“The Mass is a Catholic Mass, but my history is I don't have a very religious formation…I learn a lot of religious by the music, through the music,” Martin Palmeri said of the music he composed in an Oct. 29 interview with CNA.
Palmeri was born in Argentina, and studied musical composition under many different teachers, including Daniel Montes, Marcelo Chevalier, and Radolfo Mederos, as well as with Virtu Maragno and Edgar Grana in New York.
The “Tango orchestration” that the composer wrote was chosen as the opening piece for the twelfth annual International Festival of Sacred Music and Art held in Rome. The festival began Tues. Oct. 29 and will last until Nov. 10.
Observing that although the genre of sacred music is an ancient style of composition, Palmeri said that it is still widely relevant even in a secular culture, because for him, “studying the music, I can feel the composer's faith.”
Through the music, he reflected, even those who are non-religious or who do not have a strong formation in the faith are able to learn about religion.
Bearing this fact in mind when he wrote the Mass, entitled “Misa a Buenos Aires,” Palmeri expressed that he tried to include “all these experiences, singing and studying the music of the other religious composers.”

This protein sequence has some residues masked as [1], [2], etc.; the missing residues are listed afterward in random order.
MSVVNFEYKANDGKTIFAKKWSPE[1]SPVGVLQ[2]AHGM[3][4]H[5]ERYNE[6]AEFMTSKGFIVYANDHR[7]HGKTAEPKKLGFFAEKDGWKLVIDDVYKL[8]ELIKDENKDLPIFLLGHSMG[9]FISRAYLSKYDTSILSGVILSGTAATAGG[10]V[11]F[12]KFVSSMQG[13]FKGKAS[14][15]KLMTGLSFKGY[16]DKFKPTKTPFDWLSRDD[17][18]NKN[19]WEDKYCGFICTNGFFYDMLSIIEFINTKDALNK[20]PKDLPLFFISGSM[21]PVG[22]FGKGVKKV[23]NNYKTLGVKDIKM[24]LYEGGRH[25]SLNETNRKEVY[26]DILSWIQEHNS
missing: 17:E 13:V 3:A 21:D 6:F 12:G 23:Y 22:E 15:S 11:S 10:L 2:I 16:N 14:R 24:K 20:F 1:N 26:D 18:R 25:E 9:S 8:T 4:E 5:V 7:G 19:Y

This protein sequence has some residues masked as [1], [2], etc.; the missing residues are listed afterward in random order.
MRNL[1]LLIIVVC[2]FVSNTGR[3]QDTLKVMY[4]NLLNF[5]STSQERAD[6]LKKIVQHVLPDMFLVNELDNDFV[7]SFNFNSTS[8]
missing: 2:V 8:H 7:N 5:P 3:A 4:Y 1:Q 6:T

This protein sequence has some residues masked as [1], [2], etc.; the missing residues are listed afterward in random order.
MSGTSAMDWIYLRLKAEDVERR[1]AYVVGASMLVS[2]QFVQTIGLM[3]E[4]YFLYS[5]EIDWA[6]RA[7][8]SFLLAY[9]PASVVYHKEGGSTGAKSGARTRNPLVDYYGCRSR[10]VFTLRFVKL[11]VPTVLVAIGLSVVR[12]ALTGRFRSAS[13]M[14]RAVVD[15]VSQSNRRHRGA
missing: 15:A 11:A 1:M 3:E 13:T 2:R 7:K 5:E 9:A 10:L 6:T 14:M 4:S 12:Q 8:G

The particular score chosen to open the festival, he explained, is “a traditional Latin text of the Mass, and the difference is in the orchestration, is a tango orchestration, using all the material of the orchestras of Buenos Aires, the tango orchestras.”
This music, he noted, “is an experiment of mixing these two different worlds, between the choral music and the tango music.”
Palmeri's piece was specifically chosen for the opening concert of this year’s festival, which has been dedicated to the election of Pope Francis.
“I think they choose this piece because it is Argentine music...and I think they know that the Pope loves a lot that type of music.”
The International Festival of Sacred Music and Art was initiated in 2002 in order to promote the institutional activities of the Foundation for Music and Sacred Art, which include the diffusion of sacred music and the restoration of architectural treasures which are often contained in the Basilicas where the concerts take place.
Having his music played during the festival is “a pleasure,” expressed the composer, especially with the opportunity for his music to be played in Rome under the reign of an Argentinian Pope, which he described as “a big privilege.”
“Since this is a religious piece, it is a Mass, obviously for me it is wonderful, the possibility of singing this piece in Rome…I think this is a capital of all the religious music in the world. So for me it is a big privilege.”
The opening concert where Palmeri's music was featured took place inside of the Basilica of Saint Ignacio in Rome, and was sung by the local Cologne Dome Choir.
At a festival in Rome, an Argentinian composer noted the need for sacred music in modern society and spoke of a Mass he wrote honoring his country which draws from both classical and Tango traditions.
Argentina, Sacred Music, Pope Francis